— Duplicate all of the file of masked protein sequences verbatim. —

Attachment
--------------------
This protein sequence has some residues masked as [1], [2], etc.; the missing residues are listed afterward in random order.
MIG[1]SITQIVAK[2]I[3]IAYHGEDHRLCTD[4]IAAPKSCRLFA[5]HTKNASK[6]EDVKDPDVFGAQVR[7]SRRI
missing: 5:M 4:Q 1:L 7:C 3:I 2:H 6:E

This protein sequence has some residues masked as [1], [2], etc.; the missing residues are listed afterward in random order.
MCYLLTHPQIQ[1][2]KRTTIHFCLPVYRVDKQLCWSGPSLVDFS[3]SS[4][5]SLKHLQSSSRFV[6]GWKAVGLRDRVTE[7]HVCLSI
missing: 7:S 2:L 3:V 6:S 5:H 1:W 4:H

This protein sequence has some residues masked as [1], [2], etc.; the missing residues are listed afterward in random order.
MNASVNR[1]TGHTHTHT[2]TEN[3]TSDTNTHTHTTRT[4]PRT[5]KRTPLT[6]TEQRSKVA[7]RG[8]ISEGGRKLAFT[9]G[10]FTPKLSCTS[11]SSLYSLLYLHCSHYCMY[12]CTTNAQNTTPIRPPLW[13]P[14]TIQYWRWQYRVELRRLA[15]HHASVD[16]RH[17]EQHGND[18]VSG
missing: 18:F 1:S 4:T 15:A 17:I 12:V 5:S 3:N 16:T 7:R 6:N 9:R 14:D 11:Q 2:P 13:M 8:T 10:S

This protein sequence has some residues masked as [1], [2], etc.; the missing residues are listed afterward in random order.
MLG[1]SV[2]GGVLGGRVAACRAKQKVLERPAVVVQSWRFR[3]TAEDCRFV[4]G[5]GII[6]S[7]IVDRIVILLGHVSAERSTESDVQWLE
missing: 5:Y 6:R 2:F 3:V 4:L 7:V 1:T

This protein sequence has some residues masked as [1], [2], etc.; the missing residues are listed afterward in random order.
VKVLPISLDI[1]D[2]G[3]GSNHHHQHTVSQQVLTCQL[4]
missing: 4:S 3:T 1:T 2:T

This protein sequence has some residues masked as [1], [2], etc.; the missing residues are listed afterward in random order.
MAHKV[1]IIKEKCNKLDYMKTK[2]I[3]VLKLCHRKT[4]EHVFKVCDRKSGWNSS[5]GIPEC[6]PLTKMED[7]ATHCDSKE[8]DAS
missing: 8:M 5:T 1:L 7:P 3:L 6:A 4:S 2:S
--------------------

This protein sequence has some residues masked as [1], [2], etc.; the missing residues are listed afterward in random order.
MIG[1]SITQIVAK[2]I[3]IAYHGEDHRLCTD[4]IAAPKSCRLFA[5]HTKNASK[6]EDVKDPDVFGAQVR[7]SRRI
missing: 5:M 4:Q 1:L 7:C 3:I 2:H 6:E

This protein sequence has some residues masked as [1], [2], etc.; the missing residues are listed afterward in random order.
MCYLLTHPQIQ[1][2]KRTTIHFCLPVYRVDKQLCWSGPSLVDFS[3]SS[4][5]SLKHLQSSSRFV[6]GWKAVGLRDRVTE[7]HVCLSI
missing: 7:S 2:L 3:V 6:S 5:H 1:W 4:H

This protein sequence has some residues masked as [1], [2], etc.; the missing residues are listed afterward in random order.
MNASVNR[1]TGHTHTHT[2]TEN[3]TSDTNTHTHTTRT[4]PRT[5]KRTPLT[6]TEQRSKVA[7]RG[8]ISEGGRKLAFT[9]G[10]FTPKLSCTS[11]SSLYSLLYLHCSHYCMY[12]CTTNAQNTTPIRPPLW[13]P[14]TIQYWRWQYRVELRRLA[15]HHASVD[16]RH[17]EQHGND[18]VSG
missing: 18:F 1:S 4:T 15:A 17:I 12:V 5:S 3:N 16:T 7:R 6:N 9:R 14:D 11:Q 2:P 13:M 8:T 10:S

This protein sequence has some residues masked as [1], [2], etc.; the missing residues are listed afterward in random order.
MLG[1]SV[2]GGVLGGRVAACRAKQKVLERPAVVVQSWRFR[3]TAEDCRFV[4]G[5]GII[6]S[7]IVDRIVILLGHVSAERSTESDVQWLE
missing: 5:Y 6:R 2:F 3:V 4:L 7:V 1:T

This protein sequence has some residues masked as [1], [2], etc.; the missing residues are listed afterward in random order.
VKVLPISLDI[1]D[2]G[3]GSNHHHQHTVSQQVLTCQL[4]
missing: 4:S 3:T 1:T 2:T

This protein sequence has some residues masked as [1], [2], etc.; the missing residues are listed afterward in random order.
MAHKV[1]IIKEKCNKLDYMKTK[2]I[3]VLKLCHRKT[4]EHVFKVCDRKSGWNSS[5]GIPEC[6]PLTKMED[7]ATHCDSKE[8]DAS
missing: 8:M 5:T 1:L 7:P 3:L 6:A 4:S 2:S